EUV systems need light sources that are nearly 20 times more powerful than the ones used today to lay down patterns on next-generation chips that target sizes as small as 14 nm. Lithography experts said that… read more

Autonomous taxis could be cheaper and improve the environment, says Berkeley Lab study

July 6, 2015

Self-driving car concept (credit: Google)

It’s the year 2030. A fleet of driverless taxis roams throughout your city, ready to pick you up and take you to your destination at a moment’s notice. As a result, greenhouse gases are now 63 to 82 percent lower than with a privately owned hybrid car and 90 percent lower than a 2014 gasoline-powered private vehicle. …

Those numbers are from a new study from Lawrence Berkeley National Laboratory… read more

This Is how Dennis Tito plans to send people to Mars

February 28, 2013

Mars-Capsule_220213.m

If Dennis Tito has his way, two people will leave our planet in January 2018 and make a trip to Mars and back, with a quick flyby, SpaceRef reports.

The project is being spearheaded by a non-profit organization, the Inspiration Mars Foundation.

Tito’s mission will be facilitated by donors, not investors.

Tito and a group of coauthors from NASA and several aerospace companies… read more

Memory capacity of brain is 10 times more than previously thought

The brain’s memory capacity is in the petabyte range, as much as the entire Web, data from the Salk Institute show; may lead to more energy-efficient computers
January 20, 2016

Salk scientists computationally reconstructed brain tissue in the hippocampus to study the sizes of connections (synapses). The larger the synapse, the more likely the neuron will send a signal to a neighboring neuron. The team found that there are actually 26 discrete sizes that can change over a span of a few minutes, meaning that the brain has a far great capacity at storing information than previously thought. Pictured here is a synapse between an axon (green) and dendrite (yellow). (credit: Salk Institute)

Salk researchers and collaborators have achieved critical insight into the size of neural connections, putting the memory capacity of the brain far higher than common estimates. The new work also answers a longstanding question as to how the brain is so energy efficient, and could help engineers build computers that are incredibly powerful but also conserve energy.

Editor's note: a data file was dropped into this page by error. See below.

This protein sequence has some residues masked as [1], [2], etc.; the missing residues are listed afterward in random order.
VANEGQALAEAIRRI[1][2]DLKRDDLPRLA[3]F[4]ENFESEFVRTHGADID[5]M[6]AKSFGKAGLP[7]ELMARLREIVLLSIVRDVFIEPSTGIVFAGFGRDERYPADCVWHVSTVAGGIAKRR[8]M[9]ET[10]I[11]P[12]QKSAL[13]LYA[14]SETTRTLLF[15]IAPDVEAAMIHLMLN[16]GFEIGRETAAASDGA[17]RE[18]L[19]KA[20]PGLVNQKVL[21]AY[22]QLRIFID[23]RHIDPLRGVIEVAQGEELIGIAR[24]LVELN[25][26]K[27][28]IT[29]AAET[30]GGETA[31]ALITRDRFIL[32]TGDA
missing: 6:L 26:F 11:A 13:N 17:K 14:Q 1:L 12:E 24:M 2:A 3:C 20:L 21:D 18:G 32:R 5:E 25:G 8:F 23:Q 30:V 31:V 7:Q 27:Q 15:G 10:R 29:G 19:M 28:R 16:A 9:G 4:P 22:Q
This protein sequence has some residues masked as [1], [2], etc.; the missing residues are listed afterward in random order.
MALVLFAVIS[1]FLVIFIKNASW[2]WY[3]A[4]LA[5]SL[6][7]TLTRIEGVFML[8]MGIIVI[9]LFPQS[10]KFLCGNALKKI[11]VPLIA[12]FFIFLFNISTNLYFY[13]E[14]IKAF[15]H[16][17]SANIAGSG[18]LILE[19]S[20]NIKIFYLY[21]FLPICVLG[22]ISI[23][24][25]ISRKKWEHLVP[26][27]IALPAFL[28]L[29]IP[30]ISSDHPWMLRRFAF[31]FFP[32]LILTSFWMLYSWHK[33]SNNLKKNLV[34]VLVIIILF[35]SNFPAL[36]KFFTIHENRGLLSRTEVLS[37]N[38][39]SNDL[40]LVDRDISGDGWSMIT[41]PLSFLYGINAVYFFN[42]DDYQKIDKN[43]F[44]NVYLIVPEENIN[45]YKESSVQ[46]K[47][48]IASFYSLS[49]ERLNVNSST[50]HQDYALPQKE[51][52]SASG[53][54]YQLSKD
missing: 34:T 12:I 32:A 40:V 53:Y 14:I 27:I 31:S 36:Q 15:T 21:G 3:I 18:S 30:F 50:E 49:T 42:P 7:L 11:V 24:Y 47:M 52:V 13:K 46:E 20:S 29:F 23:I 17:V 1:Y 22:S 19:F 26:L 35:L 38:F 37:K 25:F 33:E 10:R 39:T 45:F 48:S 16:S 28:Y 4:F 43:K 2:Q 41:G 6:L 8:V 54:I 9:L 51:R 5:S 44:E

“This is a real bombshell in the field of neuroscience,” says … read more

The man behind the Google brain: Andrew Ng and the quest for the new AI

May 9, 2013

Artificial.intelligence

There’s a theory that human intelligence stems from a single algorithm.

The idea arises from experiments suggesting that the portion of your brain dedicated to processing sound from your ears could also handle sight for your eyes. This is possible only while your brain is in the earliest stages of development, but it implies that the brain is — at its core — a general-purpose machine that can be tuned… read more

Mayo Clinic researchers extend lifespan by up to 35 percent in mice

February 3, 2016

Aged mice with and without senescent cell clearance (credit: Mayo Clinic)

Researchers at Mayo Clinic have discovered that senescent cells — cells that no longer divide and accumulate with age — shorten lifespan by as much as 35 percent in normal mice.

Removing these aging cells delays tumor formation, preserves tissue and organ function, and extends lifespan without observed adverse effects, the researchers found, writing Feb. 3 in Nature.

“Cellular senescence is a biological mechanism that functions as… read more

A better brain implant: listening to single neurons

November 12, 2012

SEM image of a fully assembled, functional microthread electrode (credit: Takashi Kozai)

A thin, flexible electrode developed at the University of Michigan is 10 times smaller than the nearest competition and could make long-term measurements of neural activity practical.

This kind of technology could also be used eventually to send brain-computer-interface (BCI) signals to prosthetic limbs, overcoming inflammation caused by larger electrodes, resulting in damage to both the brain and the electrodes.

Existing electrodes are stiff and enormous… read more

Pupil dilation reveals sexual orientation in new Cornell study

August 7, 2012

Blue Eye Macro

There is a popular belief that sexual orientation can be revealed by one’s pupil dilation when viewing attractive people, but there has been no scientific evidence.

Now Cornell University researchers have confirmed it in an experiment, using a specialized infrared lens to measure pupillary changes in participants watching erotic videos.

Pupils widened most to videos of people who participants found attractive, thereby revealing where they were on… read more